We’re looking to purchase the buildings for just under £4million, plus stamp duty and land tax, and contribute up to £5million towards conversion and refurbishment costs, although we expect part of these costs to be met following confirmation of our Towns Fund award.

In addition, we’ll be able to make money out of the project, including commercial income from the second and third floors of the building and the former New Look shop. We’ll also be looking to sell the existing Central Library site and Chauffeurs Cottage to developers to generate an income for the council.

This is a really exciting project for our city, which will breathe new life into Bridge Street and create fantastic opportunities for our residents. And if our Towns Fund application is approved in full, it will be the first of many exciting developments to come!

We have a vision for Peterborough and yet again we are seeing that vision become a reality.

You can rest assured the council will continue to work hard to keep services going, its residents safe and well and to keep the city moving.

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Plans for a new Northminster

At the moment it seems there is not a week that goes by without there being progress on the redevelopment of our city centre.

Last week plans for the new university were unveiled to the public at the cathedral and just before that we announced that investors are being sought for a revamp of the train station and surrounding land to create a new gateway into the city centre.

This week we announced plans to breathe new life into the Northminster area which includes the City Market, the multi-storey car park which is currently being demolished and Laxton Square.

Northminster is an important part of our city centre but it doesn’t receive the investment and number of visitors it should do currently. Many of the buildings were constructed during the 1970s and are showing their age and a number of restaurant and leisure related businesses have closed down.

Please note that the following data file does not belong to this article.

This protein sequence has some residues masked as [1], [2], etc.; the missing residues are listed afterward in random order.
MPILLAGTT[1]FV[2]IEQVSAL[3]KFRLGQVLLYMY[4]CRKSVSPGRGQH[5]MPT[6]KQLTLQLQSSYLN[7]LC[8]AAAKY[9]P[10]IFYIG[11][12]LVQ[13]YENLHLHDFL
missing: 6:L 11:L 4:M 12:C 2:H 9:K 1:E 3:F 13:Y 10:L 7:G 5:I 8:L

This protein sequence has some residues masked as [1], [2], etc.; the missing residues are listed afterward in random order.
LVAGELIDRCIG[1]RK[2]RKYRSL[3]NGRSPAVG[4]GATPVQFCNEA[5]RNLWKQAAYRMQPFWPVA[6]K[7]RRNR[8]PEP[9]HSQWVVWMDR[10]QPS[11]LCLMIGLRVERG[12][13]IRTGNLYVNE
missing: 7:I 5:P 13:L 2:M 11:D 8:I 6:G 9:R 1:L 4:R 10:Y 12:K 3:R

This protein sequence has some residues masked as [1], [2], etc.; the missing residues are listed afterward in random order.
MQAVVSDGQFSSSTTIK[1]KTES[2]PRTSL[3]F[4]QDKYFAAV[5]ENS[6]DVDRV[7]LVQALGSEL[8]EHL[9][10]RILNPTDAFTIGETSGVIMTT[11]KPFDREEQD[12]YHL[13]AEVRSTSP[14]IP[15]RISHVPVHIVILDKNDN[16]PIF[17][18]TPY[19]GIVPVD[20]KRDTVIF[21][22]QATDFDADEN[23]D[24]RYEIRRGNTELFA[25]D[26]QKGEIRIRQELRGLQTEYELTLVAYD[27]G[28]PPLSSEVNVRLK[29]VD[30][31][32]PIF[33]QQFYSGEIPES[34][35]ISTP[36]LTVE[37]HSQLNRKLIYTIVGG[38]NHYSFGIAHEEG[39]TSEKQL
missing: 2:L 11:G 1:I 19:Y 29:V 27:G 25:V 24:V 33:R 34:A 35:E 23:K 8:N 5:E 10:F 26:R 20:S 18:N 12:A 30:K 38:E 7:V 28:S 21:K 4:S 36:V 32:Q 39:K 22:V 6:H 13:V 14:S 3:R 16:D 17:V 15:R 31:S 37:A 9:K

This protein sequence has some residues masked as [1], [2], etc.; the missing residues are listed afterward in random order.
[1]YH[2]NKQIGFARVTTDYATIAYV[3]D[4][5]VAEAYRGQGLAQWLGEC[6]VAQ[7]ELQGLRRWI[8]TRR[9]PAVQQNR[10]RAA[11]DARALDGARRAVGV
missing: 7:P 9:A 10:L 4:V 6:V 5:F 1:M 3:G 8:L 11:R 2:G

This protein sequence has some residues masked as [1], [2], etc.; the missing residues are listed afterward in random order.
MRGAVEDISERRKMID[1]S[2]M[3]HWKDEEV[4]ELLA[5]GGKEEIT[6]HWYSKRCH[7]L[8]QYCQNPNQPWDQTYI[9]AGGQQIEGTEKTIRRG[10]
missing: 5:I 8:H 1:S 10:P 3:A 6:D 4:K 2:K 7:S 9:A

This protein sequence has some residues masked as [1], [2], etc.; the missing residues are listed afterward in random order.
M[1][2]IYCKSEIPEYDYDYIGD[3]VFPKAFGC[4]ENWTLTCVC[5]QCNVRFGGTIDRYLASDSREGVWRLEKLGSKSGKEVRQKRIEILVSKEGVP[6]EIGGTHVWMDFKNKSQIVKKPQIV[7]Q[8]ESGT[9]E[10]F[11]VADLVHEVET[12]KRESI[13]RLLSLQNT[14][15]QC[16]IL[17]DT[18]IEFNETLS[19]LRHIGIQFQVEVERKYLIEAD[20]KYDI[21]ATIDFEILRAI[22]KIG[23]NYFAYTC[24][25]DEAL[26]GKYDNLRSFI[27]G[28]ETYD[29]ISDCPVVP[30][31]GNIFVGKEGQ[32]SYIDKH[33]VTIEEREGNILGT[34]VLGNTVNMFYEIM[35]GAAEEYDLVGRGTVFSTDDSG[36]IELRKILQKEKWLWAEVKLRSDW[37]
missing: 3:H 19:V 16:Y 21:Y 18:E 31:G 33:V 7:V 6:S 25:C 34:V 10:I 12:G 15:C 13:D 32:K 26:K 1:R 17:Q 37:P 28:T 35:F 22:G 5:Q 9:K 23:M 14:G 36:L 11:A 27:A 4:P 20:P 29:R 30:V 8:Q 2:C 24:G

We know that without regeneration and investment the area will not improve and we have to do something about it.

We don’t have the money to redevelop the site ourselves, so we’re proposing to transfer it to the Peterborough Investment Partnership (PIP).

The council set up the PIP in 2015 and it has led the transformation of Fletton Quays from a derelict, brownfield site to a scheme which includes office space, apartments and a car park, with a Hilton hotel and a gin and whiskey distillery visitor attraction on its way.

The PIP has done a fantastic job at Fletton Quays and the announcement of plans for a Government hub and the construction of a Hilton hotel are the most recent signs of its success.

Initially it would prepare a concept scheme for the site with a view to securing outline planning approval and attracting private sector development interest and investment.

I know that some readers will be concerned about what this means for our market.

Naturally, the market traders would need to vacate the existing site whilst any redevelopment was taking place, but during this time we would look to provide a market from another location.

market northminster

Going forward, there could be a market on the Northminster site or elsewhere but with plans being at a very early stage it is too soon to speculate.